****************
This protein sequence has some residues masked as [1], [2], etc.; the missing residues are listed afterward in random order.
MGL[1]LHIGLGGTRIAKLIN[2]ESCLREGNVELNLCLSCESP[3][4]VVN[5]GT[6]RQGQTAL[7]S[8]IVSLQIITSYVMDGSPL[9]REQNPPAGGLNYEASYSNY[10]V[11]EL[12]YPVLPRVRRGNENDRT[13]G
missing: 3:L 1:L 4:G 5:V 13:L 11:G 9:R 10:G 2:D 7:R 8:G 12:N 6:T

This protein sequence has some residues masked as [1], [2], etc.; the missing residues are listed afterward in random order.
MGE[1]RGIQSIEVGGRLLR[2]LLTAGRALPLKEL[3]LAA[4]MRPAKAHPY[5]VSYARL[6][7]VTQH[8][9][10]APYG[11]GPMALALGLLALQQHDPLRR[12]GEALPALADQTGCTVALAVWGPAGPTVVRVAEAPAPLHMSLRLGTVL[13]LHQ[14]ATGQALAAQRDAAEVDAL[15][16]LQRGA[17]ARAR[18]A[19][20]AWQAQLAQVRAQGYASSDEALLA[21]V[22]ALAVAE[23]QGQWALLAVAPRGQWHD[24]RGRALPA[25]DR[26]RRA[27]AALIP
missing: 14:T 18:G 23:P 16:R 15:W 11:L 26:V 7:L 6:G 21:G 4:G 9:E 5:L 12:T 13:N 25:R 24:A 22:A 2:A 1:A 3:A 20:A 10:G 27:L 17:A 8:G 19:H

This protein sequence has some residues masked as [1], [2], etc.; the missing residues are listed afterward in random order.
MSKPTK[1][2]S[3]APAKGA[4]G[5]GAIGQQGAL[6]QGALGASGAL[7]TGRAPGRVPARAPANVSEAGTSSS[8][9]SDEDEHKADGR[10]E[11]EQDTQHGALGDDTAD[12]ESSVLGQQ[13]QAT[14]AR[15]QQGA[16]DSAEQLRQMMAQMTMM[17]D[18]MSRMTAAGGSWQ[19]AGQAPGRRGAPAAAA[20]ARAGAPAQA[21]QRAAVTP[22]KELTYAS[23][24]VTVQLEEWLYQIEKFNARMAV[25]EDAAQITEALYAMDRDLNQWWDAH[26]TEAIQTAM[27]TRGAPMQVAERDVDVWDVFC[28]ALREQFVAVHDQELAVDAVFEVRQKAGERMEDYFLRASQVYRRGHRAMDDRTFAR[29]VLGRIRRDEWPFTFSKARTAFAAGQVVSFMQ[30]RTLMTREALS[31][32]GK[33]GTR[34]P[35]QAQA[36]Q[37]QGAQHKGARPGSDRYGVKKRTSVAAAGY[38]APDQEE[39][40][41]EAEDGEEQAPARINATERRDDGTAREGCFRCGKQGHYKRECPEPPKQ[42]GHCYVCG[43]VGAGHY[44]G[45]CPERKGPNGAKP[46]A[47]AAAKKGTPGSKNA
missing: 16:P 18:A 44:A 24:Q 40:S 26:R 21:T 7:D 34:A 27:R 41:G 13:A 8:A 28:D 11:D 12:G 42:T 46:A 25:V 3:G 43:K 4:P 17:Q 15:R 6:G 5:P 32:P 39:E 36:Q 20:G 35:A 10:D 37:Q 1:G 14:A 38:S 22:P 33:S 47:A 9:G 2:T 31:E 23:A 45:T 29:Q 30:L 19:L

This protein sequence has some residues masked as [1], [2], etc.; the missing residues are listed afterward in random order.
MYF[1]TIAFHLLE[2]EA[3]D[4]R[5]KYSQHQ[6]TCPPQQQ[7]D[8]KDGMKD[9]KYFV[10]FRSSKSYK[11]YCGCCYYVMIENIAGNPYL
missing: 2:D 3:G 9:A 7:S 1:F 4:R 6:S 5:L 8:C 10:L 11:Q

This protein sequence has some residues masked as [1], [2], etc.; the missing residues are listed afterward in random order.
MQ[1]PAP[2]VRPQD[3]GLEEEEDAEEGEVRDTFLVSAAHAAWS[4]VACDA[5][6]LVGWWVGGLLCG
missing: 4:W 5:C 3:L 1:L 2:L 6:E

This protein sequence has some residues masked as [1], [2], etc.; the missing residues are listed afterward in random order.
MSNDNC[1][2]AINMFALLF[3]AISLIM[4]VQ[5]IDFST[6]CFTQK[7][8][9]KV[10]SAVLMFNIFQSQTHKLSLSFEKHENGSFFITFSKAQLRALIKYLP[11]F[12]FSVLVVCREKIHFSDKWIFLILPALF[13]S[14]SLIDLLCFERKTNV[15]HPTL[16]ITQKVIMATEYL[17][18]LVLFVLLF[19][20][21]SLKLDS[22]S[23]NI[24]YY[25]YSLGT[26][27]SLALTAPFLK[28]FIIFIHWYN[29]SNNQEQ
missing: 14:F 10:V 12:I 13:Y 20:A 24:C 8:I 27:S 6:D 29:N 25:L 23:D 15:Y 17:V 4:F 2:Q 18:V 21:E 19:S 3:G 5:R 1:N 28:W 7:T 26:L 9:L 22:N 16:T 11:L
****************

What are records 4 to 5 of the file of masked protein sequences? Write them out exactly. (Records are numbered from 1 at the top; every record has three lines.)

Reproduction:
This protein sequence has some residues masked as [1], [2], etc.; the missing residues are listed afterward in random order.
MYF[1]TIAFHLLE[2]EA[3]D[4]R[5]KYSQHQ[6]TCPPQQQ[7]D[8]KDGMKD[9]KYFV[10]FRSSKSYK[11]YCGCCYYVMIENIAGNPYL
missing: 2:D 3:G 9:A 7:S 1:F 4:R 6:S 5:L 8:C 10:L 11:Q

This protein sequence has some residues masked as [1], [2], etc.; the missing residues are listed afterward in random order.
MQ[1]PAP[2]VRPQD[3]GLEEEEDAEEGEVRDTFLVSAAHAAWS[4]VACDA[5][6]LVGWWVGGLLCG
missing: 4:W 5:C 3:L 1:L 2:L 6:E